This wasn’t just to be rude, and i really do think that she was receptive. But the pervasiveness of this idea of “plainness” or “regularity” is incredibly frustrating, especially as a trans person in the service industry. There’s an assumption of a standard from which all things deviate.
At the café where i work alone there are so many manifestations of this logic structure. There are “plain” croissants, which are cast as having no flavor when compared to their almond and chocolate neighbors. But, in reality, they taste like butter. They too have a flavor, but this flavor goes unacknowledged. Butter is apparently the whiteness, the straightness, the cisness of flavor. It is the flavor against which other flavors are measured, thus it is allowed to remain invisible.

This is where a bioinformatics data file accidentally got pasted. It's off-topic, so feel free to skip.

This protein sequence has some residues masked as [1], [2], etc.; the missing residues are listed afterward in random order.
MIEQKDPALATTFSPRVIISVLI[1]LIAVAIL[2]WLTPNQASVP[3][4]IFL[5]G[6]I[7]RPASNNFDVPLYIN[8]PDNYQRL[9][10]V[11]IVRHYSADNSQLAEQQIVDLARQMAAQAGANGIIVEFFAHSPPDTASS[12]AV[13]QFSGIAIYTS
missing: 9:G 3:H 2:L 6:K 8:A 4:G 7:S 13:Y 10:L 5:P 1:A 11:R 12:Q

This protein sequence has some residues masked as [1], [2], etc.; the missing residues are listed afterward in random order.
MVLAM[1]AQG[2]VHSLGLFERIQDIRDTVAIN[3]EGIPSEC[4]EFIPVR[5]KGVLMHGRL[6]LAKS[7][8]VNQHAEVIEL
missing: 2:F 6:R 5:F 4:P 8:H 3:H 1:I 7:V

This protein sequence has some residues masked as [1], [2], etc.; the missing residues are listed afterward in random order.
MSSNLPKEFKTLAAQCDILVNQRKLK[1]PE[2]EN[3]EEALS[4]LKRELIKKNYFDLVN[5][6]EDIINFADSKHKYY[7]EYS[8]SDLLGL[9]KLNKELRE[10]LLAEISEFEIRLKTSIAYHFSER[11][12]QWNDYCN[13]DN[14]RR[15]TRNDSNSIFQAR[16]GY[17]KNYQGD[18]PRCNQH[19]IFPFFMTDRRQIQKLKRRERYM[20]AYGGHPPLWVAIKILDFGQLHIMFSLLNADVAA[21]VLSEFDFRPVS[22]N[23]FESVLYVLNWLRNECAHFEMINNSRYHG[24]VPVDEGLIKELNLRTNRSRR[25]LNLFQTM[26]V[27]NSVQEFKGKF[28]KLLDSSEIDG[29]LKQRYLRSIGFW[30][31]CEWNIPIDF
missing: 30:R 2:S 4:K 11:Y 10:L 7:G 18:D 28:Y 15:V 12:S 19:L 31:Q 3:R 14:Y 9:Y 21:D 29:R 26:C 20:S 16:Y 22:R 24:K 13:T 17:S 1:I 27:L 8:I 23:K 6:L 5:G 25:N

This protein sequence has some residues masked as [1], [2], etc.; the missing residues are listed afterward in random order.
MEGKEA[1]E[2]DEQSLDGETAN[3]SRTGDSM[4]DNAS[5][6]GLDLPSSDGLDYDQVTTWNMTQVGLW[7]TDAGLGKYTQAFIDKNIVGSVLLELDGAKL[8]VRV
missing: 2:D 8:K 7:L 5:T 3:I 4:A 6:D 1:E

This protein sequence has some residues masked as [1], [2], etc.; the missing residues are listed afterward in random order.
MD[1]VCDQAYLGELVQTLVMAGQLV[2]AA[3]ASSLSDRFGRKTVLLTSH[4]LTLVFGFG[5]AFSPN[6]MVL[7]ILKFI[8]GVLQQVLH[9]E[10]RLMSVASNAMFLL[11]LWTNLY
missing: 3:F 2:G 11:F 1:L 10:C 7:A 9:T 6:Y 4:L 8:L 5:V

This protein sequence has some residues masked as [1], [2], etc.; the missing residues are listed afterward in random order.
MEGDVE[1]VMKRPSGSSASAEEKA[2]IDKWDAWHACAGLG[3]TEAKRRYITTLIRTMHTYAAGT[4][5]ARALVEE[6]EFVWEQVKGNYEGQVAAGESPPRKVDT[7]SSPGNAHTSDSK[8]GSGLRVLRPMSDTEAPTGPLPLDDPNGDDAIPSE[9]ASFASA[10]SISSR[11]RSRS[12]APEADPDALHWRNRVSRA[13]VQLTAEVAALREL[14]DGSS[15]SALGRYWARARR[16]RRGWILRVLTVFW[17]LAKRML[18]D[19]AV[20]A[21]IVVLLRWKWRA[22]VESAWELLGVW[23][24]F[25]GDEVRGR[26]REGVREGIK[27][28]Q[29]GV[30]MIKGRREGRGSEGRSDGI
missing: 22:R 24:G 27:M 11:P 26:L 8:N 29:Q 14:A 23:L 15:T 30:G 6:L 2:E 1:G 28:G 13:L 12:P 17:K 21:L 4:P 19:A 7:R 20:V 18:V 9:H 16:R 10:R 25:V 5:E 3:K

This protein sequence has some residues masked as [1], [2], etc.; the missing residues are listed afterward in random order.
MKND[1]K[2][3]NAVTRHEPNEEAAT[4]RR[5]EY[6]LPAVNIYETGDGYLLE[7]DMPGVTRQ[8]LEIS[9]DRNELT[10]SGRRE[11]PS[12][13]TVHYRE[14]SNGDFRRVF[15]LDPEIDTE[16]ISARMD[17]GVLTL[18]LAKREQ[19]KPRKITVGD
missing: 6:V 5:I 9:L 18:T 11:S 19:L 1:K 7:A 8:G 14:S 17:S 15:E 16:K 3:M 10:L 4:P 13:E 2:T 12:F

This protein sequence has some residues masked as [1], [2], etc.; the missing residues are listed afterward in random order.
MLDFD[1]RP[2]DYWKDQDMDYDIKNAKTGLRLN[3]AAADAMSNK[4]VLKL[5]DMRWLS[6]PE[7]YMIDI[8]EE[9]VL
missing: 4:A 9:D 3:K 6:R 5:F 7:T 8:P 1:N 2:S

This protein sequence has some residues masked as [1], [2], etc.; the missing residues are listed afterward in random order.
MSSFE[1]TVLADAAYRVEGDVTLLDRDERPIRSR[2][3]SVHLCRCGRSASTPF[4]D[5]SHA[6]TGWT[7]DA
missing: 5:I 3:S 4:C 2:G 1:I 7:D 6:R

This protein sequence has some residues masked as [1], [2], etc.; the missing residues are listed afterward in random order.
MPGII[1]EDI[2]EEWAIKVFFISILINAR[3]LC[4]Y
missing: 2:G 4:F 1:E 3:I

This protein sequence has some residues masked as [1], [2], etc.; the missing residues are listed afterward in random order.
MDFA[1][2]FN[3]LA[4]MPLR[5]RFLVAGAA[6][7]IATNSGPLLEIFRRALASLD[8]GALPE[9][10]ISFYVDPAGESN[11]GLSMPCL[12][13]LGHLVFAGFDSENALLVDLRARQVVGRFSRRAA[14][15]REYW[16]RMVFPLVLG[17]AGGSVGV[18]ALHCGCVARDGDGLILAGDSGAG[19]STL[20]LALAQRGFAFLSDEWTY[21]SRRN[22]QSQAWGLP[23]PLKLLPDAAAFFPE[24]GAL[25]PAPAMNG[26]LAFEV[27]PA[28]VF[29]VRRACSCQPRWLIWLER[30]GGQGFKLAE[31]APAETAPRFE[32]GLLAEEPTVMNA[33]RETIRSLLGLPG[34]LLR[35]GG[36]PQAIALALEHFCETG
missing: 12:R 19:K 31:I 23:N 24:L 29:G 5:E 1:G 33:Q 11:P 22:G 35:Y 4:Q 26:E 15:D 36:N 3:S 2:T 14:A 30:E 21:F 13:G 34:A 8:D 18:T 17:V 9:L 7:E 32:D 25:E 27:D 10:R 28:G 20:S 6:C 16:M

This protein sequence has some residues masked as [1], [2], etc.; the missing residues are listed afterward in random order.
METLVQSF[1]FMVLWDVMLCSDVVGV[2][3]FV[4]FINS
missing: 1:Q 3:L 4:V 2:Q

There are “muffins” and “vegan muffins.” In this case, the dairy content of the former category is obscured in an invisible language of normalcy. The vegan muffins are linguistically rendered as different, that which requires a modifier, while the dairy muffins are allowed to remain the unquestionably Normal muffin.
The problem here goes beyond difficulties in communication. There are so many repeat interactions in the coffee industry that one quickly learns exactly what people mean when they use certain phrases, regardless of whether or not these phrases are accurate or descriptive. Further, i’m a relatively savvy individual and can usually discern meaning, if only by utilizing clarification questions.
The issue here is that the process of normalization is itself normalized. People often perceive certain choices or characteristics to be neutral, rather than perceiving whatever choice or characteristic to be merely one on a spectrum. Other choices or characteristics are then, by necessity, labeled as deviating from a norm as opposed to just being one of many possibilities.